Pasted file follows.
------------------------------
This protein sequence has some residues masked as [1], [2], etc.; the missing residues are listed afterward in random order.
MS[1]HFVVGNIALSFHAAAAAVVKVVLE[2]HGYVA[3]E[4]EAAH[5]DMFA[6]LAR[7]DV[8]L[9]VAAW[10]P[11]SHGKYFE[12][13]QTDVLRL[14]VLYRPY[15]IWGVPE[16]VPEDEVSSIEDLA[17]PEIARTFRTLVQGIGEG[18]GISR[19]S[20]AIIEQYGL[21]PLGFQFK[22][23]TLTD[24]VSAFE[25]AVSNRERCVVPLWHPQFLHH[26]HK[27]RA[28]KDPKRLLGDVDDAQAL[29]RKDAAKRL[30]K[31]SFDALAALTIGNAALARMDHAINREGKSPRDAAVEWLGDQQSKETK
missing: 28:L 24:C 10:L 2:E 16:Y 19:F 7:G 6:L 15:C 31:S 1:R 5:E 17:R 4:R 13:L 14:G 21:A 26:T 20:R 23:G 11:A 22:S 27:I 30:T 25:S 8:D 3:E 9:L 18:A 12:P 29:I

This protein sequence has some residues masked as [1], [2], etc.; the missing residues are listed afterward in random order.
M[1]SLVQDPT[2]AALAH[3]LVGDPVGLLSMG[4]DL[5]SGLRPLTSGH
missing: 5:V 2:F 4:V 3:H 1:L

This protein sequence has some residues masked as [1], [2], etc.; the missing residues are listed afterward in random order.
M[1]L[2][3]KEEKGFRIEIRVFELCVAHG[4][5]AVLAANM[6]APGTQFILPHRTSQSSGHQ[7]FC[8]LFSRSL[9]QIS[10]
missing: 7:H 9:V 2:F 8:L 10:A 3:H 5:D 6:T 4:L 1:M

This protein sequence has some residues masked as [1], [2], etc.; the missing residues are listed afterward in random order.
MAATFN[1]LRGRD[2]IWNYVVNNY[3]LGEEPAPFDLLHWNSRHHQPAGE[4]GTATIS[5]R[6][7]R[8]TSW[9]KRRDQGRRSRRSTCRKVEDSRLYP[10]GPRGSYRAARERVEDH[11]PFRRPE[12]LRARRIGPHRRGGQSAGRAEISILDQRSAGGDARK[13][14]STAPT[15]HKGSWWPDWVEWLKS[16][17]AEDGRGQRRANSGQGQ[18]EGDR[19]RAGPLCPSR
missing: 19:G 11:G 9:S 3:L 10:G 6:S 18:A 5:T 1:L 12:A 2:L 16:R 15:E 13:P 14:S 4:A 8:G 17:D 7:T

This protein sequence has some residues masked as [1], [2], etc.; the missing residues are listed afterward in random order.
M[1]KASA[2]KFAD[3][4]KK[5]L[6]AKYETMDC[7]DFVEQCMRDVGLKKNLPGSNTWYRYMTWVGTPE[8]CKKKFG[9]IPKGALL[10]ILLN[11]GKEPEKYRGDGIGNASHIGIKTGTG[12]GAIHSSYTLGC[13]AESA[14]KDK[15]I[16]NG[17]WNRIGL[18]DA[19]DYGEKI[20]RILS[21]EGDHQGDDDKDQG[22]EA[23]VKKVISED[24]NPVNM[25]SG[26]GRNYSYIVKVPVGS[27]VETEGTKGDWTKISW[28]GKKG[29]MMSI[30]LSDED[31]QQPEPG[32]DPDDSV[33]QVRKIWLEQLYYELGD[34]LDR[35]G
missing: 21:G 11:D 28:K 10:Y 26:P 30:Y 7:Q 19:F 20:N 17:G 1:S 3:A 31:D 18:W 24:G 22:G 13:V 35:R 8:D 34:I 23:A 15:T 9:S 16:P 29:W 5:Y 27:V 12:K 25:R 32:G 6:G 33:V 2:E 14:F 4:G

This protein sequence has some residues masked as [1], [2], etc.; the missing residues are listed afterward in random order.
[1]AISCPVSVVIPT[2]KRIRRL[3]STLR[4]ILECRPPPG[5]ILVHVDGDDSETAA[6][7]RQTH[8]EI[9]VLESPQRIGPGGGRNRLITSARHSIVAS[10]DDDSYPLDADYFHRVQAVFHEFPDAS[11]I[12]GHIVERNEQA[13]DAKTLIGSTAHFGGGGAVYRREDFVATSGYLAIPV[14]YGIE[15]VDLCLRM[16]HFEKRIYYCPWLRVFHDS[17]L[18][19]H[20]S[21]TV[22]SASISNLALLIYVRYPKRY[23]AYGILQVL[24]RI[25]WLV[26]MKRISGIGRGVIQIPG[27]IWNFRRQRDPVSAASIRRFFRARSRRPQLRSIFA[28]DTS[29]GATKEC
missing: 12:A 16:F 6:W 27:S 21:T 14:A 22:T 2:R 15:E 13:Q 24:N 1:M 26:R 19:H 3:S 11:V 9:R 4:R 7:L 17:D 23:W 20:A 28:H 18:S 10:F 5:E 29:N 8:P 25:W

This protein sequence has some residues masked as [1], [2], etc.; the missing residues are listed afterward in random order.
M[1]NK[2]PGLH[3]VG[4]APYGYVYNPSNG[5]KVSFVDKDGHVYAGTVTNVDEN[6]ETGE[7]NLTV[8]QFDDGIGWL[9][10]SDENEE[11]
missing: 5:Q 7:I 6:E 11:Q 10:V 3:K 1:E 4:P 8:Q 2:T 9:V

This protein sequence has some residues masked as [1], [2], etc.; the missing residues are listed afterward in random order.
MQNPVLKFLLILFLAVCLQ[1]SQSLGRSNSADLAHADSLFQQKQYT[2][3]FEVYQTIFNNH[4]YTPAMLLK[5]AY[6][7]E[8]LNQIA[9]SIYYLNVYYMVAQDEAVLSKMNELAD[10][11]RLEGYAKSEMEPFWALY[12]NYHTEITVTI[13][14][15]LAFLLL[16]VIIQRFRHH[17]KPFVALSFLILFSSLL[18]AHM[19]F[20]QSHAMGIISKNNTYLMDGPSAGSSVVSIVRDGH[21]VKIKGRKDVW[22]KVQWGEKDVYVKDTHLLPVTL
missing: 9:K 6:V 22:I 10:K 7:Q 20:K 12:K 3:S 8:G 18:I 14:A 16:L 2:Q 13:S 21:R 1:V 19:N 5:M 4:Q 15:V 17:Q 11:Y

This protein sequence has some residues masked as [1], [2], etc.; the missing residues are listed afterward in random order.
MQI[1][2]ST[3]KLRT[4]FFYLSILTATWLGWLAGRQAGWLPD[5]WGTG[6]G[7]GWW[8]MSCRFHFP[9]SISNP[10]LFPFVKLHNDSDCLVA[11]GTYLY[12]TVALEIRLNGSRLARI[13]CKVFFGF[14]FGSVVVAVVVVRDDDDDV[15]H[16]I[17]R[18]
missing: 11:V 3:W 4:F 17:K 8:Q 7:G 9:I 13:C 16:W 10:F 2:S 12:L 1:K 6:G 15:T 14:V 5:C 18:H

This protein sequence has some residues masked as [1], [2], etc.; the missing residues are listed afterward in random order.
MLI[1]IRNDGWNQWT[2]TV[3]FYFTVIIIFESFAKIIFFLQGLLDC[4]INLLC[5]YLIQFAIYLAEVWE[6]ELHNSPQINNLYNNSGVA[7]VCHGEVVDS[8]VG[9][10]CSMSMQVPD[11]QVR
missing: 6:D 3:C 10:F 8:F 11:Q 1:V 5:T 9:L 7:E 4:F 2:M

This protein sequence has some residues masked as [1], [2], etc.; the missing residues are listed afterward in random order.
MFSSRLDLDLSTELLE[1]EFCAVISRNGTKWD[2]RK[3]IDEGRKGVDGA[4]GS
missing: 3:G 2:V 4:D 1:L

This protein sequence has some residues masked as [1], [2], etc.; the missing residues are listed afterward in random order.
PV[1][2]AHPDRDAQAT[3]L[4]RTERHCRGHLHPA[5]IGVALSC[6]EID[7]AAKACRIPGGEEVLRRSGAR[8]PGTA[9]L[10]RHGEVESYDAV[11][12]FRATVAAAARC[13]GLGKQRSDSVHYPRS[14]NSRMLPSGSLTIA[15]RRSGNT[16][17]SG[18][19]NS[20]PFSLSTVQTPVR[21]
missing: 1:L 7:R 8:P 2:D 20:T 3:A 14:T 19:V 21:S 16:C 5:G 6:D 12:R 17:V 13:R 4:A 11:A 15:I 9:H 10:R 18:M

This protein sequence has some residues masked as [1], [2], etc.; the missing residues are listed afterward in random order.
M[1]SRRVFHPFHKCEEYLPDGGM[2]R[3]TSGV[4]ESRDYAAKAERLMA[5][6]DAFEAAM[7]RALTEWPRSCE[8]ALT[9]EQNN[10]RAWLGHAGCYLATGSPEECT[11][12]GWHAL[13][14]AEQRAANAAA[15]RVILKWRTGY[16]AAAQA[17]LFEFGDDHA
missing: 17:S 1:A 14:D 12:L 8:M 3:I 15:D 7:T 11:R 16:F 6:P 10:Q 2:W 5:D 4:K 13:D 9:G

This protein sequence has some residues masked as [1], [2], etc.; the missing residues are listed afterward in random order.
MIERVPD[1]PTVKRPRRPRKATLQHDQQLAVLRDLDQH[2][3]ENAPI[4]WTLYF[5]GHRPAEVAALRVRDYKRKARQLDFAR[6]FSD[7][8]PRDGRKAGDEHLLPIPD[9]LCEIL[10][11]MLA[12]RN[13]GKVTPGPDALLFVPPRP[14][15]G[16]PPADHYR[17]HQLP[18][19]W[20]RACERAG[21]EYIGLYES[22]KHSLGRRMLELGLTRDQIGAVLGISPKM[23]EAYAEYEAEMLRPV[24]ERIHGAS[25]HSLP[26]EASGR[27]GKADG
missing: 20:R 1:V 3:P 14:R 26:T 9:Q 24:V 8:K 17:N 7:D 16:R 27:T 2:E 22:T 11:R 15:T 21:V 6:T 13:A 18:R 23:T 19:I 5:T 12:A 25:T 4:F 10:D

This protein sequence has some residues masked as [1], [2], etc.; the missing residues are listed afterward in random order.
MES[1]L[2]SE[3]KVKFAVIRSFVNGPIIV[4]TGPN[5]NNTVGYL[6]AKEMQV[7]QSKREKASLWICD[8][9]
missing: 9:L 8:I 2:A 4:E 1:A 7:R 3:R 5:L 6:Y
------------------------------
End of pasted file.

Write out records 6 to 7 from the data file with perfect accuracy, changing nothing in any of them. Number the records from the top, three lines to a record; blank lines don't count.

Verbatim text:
This protein sequence has some residues masked as [1], [2], etc.; the missing residues are listed afterward in random order.
[1]AISCPVSVVIPT[2]KRIRRL[3]STLR[4]ILECRPPPG[5]ILVHVDGDDSETAA[6][7]RQTH[8]EI[9]VLESPQRIGPGGGRNRLITSARHSIVAS[10]DDDSYPLDADYFHRVQAVFHEFPDAS[11]I[12]GHIVERNEQA[13]DAKTLIGSTAHFGGGGAVYRREDFVATSGYLAIPV[14]YGIE[15]VDLCLRM[16]HFEKRIYYCPWLRVFHDS[17]L[18][19]H[20]S[21]TV[22]SASISNLALLIYVRYPKRY[23]AYGILQVL[24]RI[25]WLV[26]MKRISGIGRGVIQIPG[27]IWNFRRQRDPVSAASIRRFFRARSRRPQLRSIFA[28]DTS[29]GATKEC
missing: 12:A 16:F 6:W 27:S 21:T 14:A 22:T 2:R 15:E 13:Q 24:N 1:M 26:R 19:H 3:S 11:V 9:R 4:R 7:L 17:D 23:W 20:A 28:H 18:S 10:F 5:E 29:N 8:P 25:W

This protein sequence has some residues masked as [1], [2], etc.; the missing residues are listed afterward in random order.
M[1]NK[2]PGLH[3]VG[4]APYGYVYNPSNG[5]KVSFVDKDGHVYAGTVTNVDEN[6]ETGE[7]NLTV[8]QFDDGIGWL[9][10]SDENEE[11]
missing: 5:Q 7:I 6:E 11:Q 10:V 3:K 1:E 4:P 8:Q 2:T 9:V